The sqltypes_td.h header file contains Teradata data types and their equivalent “C” types. It is also included in the UDF repo. It was downloaded “as-is” from a 16.20 Teradata Express VM (directory /usr/tdbms/etc).

UDF Installation

➤ Clone the UDF git repo

git clone https://github.com/tonys-code-base/teradata-hmac-hash-udf.git

or download as a.zipand extract locally


➤ Ensure you have sufficient privileges to install the UDF on the target Teradata database

➤ Modify the UDF CREATE FUNCTION code (create_hmac_hash_function.sql) so that it reflects the correct target database for your installation

➤ Open a shell/command prompt and change directory into the location where the repo was cloned/unzipped to

➤ Run BTEQ, and execute the modified version of create_hmac_hash_function.sql to install the UDF

➤ Once complete, the UDF appears as:


Loading Keys into a Teradata Table

⚠️ Please read details under sub-heading “How/Where Should the Keys be Stored?” before continuing

Table Format

Keys will be loaded into a secure Teradata table with the following structure

CREATE TABLE myproj.k_store 
PRIMARY INDEX ( key_name )


key_name: represents the hmac key identifier
key_value: contains the respective secret key value

Save Keys to File on Encrypted Drive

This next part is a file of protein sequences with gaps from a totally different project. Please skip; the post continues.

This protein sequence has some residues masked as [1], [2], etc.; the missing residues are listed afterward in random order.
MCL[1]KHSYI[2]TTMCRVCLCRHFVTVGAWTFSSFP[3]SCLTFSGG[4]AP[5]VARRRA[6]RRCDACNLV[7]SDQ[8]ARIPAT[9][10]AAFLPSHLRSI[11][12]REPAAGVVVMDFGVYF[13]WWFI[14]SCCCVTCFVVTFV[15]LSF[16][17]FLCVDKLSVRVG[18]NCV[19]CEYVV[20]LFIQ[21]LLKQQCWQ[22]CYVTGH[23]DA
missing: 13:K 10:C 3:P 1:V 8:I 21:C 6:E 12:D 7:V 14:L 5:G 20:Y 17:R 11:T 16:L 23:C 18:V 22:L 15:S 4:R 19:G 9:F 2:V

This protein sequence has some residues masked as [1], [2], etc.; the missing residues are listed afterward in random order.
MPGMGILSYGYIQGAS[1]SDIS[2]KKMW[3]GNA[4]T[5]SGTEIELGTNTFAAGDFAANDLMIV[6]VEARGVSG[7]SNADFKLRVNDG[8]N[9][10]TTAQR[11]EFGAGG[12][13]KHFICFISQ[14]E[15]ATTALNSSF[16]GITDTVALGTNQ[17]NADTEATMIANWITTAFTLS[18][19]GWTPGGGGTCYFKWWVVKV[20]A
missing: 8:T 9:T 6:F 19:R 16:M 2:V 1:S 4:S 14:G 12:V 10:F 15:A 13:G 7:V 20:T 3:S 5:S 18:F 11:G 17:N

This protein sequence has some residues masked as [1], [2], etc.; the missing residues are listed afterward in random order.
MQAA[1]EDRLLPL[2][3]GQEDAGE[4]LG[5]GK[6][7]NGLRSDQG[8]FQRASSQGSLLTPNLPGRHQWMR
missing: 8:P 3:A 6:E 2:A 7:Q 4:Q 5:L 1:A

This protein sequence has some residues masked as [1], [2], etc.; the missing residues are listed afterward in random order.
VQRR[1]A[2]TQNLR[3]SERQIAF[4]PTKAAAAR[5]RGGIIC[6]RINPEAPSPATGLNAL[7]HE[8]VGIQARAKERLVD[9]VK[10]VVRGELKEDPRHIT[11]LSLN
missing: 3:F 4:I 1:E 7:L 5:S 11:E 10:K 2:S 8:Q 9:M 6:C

Each of the keys that were generated previously under sub-heading “Generating a Secret Key (K)” can now be saved into a pipe (|) delimited text file ready for loading into the target table.

➤ Create the file as shown below, saving the keys, as previously generated


Load Keys using Teradata Parallel Transporter (TPT)

The following TPT script (available in the repo) can be used to load the hmac_sample_keys.txt into the target table.

➤ Modify the above script and replace the following to reflect your setup:


➤ You will also need to change the database name from myprojto reflect the location of table k_store for your setup.

➤ Execute the script using:

tbuild -f tpt_sample_load_k_store.script -j tpt_sample_load_k_store -s 1

UDF Parameters

The UDF takes in 3 parameters:

hmac_hash(msg, secret_key, hmac_hash_type)


The “raw” text to be hashed


The “secret_key” must be the character representation of valid HEX bytes, used as input into the hmac hash algorithm

Examples of acceptable format values are as shown below. Note, these are hard-coded here only to illustrate format, please refer to sub-heading “How/Where Should the Keys be Stored?” :

hmac_hash(msg, '6173646667686a6b6c666531', hmac_hash_type)
hmac_hash(msg, '6f61696679726568666b6a32', hmac_hash_type)